Aug. 17, 2018
43,472 applied for admission (6 percent more than last year and the 13th consecutive year in which applications have increased) 9,519, or 22 percent, were admitted 4,295 are expected to enroll 62 percent female, 38...Read More
March 28, 2018
When Michael Bucy ’01 founded UNC Dance Marathon in 1999 as a student, he hoped to alleviate some of the burdens for patients and families of UNC Children’s Hospital. “Having a sick kid is a...Read More
Nov. 22, 2017
Spencer Cooke had seen a Carolina class ring many times before getting his own. He said the pharmacist in his hometown of Kenansville, Amos Q. “Doc” Brinson Jr. ’73, “wears his most of the time....Read More
The UNC student whose body was discovered last year at a Carrboro concrete plant was significantly impaired by alcohol when he fell from a piece of equipment, a plunge that caused fatal trauma to his head, neck and torso, according to an autopsy released this week.
The state Office of the Chief Medical Examiner reported that 18-year-old David Shannon’s blood-alcohol concentration was 0.22, reinforcing long-held beliefs by police that alcohol played a role in the freshman student’s death on Oct. 27, 2012.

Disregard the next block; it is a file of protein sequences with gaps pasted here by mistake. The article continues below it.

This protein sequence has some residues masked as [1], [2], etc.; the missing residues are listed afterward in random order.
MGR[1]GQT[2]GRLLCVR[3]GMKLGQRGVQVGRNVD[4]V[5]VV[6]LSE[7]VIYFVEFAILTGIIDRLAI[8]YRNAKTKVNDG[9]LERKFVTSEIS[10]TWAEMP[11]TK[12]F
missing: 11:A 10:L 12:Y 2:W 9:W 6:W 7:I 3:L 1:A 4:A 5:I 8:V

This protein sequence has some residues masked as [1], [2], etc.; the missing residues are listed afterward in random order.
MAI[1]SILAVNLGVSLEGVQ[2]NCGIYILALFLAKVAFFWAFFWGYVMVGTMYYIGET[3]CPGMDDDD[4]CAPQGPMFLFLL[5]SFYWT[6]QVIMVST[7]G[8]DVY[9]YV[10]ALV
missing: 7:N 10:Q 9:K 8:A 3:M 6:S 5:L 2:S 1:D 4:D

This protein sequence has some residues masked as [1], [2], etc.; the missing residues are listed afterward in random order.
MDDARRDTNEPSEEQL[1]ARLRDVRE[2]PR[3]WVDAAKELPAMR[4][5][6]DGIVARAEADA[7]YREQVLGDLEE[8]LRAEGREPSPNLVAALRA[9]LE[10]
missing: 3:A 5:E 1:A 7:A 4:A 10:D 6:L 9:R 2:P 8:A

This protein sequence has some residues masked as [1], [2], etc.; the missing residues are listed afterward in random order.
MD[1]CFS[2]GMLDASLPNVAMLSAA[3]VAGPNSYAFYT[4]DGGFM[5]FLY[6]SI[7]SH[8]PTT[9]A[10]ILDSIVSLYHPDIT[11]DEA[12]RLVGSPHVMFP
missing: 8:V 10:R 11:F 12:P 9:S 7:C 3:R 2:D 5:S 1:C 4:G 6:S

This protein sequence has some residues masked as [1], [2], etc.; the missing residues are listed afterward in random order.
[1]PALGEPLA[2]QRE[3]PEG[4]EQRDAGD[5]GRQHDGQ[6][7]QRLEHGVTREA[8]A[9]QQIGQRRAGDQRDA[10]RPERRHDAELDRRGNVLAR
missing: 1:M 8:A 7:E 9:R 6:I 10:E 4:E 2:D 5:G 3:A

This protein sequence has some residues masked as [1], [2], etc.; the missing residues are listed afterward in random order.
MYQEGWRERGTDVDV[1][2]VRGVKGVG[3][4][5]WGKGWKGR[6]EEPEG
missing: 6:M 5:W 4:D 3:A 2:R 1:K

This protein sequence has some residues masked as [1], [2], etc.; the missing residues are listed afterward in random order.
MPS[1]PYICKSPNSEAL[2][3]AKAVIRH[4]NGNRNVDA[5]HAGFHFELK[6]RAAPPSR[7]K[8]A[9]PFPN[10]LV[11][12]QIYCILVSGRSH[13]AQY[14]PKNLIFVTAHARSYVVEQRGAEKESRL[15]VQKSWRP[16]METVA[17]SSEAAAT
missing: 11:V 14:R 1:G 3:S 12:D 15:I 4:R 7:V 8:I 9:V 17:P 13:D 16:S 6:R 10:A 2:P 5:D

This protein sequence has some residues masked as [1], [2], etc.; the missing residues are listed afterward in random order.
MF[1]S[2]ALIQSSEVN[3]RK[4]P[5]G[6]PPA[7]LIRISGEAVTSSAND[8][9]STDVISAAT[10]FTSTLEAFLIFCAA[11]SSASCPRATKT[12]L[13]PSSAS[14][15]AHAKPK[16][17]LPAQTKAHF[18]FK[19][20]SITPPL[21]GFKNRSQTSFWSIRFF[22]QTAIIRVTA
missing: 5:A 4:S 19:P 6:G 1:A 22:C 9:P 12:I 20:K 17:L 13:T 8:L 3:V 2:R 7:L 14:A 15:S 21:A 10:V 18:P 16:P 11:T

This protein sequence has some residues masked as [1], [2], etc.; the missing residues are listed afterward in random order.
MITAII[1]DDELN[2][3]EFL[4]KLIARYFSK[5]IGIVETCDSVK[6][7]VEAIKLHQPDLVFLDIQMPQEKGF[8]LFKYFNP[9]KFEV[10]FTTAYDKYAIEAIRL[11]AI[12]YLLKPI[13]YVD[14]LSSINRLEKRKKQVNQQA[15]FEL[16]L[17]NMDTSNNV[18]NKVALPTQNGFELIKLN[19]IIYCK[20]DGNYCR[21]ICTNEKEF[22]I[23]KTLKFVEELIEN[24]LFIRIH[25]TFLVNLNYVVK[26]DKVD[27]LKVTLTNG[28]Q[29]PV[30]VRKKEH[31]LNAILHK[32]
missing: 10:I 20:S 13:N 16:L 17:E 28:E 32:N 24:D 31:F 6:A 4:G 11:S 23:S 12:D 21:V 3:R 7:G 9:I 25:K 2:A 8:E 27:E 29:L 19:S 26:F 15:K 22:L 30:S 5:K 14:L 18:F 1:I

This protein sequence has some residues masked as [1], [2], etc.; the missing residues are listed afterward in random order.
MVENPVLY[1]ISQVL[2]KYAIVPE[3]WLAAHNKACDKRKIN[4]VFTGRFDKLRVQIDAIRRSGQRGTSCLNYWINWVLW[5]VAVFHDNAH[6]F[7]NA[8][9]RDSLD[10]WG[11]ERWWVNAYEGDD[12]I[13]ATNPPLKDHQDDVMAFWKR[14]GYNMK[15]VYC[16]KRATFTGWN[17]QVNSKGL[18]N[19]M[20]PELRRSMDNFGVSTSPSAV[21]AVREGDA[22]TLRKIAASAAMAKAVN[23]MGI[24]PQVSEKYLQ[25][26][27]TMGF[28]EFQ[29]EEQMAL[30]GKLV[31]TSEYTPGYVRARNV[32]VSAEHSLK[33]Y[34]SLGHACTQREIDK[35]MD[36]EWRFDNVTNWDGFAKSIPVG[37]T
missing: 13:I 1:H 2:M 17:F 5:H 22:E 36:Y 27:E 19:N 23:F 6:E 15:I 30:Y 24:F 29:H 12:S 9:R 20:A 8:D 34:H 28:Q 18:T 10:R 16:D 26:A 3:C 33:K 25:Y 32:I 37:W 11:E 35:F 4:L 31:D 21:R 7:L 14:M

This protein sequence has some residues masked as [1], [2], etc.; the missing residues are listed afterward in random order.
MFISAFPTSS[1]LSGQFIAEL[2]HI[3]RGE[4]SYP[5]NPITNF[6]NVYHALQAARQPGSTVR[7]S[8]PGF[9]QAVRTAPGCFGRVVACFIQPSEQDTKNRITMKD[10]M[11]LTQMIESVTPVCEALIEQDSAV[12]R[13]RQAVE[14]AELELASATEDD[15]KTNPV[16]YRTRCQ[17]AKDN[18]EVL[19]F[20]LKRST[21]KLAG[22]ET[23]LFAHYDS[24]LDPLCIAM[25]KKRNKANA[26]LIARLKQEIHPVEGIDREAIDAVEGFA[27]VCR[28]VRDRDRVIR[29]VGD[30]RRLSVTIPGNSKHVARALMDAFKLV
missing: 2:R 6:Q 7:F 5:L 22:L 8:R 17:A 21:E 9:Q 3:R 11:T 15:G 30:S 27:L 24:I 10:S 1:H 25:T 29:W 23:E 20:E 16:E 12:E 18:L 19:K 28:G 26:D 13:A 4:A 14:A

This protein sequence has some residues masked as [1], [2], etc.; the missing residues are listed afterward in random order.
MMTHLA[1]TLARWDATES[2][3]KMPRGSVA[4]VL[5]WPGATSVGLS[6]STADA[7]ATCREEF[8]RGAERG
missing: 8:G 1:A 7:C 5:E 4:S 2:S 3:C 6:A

Carrboro police Capt. Chris Atack said that while the autopsy provided little new information, he hoped that its release, along with the upcoming anniversary of Shannon’s death, would spark new leads.
“We’re confident that there’s somebody out there who has information that has not come forward,” he said.
Messages left for the N.C. Department of Health and Human Services seeking an explanation as to why the autopsy took nearly a year to complete were not returned this week.
Investigators have been trying to unearth details about how Shannon wound up falling more than 40 feet from machinery at the plant on Brewer Lane. The autopsy says he climbed a tall tower and attempted to traverse a cable stay.
One possibility investigators have looked into is whether hazing was a factor. Shannon was nearing completion of the pledge process at Chi Phi fraternity.
Last month, Carrboro Police Chief Walter Horton sent an email to the town manager, saying that officers could file charges under North Carolina’s anti-hazing statute depending on what information surfaces. No such charges had been filed as of Thursday.
In September, Chi Phi President Ross Masters told The Daily Tar Heel that Shannon was not being hazed on the night he fell. “Masters said the fraternity does not haze its pledges,” the paper reported.